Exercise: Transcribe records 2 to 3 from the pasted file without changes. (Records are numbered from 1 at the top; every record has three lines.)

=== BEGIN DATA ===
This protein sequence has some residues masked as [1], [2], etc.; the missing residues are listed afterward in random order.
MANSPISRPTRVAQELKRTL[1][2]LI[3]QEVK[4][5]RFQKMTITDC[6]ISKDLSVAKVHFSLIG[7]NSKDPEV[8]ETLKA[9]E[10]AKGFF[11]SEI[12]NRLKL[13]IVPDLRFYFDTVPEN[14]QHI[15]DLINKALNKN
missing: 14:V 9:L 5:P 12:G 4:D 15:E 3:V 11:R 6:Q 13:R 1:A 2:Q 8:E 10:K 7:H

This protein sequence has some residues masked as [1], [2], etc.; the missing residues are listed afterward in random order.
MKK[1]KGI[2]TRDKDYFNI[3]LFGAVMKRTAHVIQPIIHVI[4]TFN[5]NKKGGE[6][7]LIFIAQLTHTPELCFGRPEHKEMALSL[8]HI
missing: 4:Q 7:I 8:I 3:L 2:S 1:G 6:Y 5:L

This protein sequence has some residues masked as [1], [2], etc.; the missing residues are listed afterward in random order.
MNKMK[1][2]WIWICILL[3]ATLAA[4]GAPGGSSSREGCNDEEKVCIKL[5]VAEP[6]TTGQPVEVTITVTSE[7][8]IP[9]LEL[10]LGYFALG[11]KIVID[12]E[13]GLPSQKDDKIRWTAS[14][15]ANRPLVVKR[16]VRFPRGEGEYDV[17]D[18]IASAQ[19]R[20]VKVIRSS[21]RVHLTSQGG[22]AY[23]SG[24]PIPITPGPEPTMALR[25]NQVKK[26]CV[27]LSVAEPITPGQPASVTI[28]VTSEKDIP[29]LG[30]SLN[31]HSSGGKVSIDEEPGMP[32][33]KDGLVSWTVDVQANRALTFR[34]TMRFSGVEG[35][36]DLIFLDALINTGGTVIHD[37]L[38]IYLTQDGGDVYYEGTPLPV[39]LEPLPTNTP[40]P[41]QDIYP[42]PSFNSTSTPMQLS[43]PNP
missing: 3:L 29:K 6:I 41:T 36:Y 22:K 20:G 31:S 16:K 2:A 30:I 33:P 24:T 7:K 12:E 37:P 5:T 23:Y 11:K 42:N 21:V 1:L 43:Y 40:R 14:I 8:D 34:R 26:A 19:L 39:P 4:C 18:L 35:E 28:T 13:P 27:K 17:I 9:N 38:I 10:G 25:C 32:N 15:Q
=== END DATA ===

This protein sequence has some residues masked as [1], [2], etc.; the missing residues are listed afterward in random order.
MKK[1]KGI[2]TRDKDYFNI[3]LFGAVMKRTAHVIQPIIHVI[4]TFN[5]NKKGGE[6][7]LIFIAQLTHTPELCFGRPEHKEMALSL[8]HI
missing: 4:Q 7:I 8:I 3:L 2:S 1:G 6:Y 5:L

This protein sequence has some residues masked as [1], [2], etc.; the missing residues are listed afterward in random order.
MNKMK[1][2]WIWICILL[3]ATLAA[4]GAPGGSSSREGCNDEEKVCIKL[5]VAEP[6]TTGQPVEVTITVTSE[7][8]IP[9]LEL[10]LGYFALG[11]KIVID[12]E[13]GLPSQKDDKIRWTAS[14][15]ANRPLVVKR[16]VRFPRGEGEYDV[17]D[18]IASAQ[19]R[20]VKVIRSS[21]RVHLTSQGG[22]AY[23]SG[24]PIPITPGPEPTMALR[25]NQVKK[26]CV[27]LSVAEPITPGQPASVTI[28]VTSEKDIP[29]LG[30]SLN[31]HSSGGKVSIDEEPGMP[32][33]KDGLVSWTVDVQANRALTFR[34]TMRFSGVEG[35][36]DLIFLDALINTGGTVIHD[37]L[38]IYLTQDGGDVYYEGTPLPV[39]LEPLPTNTP[40]P[41]QDIYP[42]PSFNSTSTPMQLS[43]PNP
missing: 3:L 29:K 6:I 41:T 36:Y 22:K 20:G 31:S 16:K 2:A 30:I 33:P 24:T 7:K 12:E 37:P 5:T 23:Y 11:K 42:N 21:V 1:L 43:Y 40:R 14:I 8:D 34:R 26:A 19:L 39:P 4:C 18:L 35:E 28:T 13:P 27:K 17:I 9:N 38:I 10:G 25:C 32:N 15:Q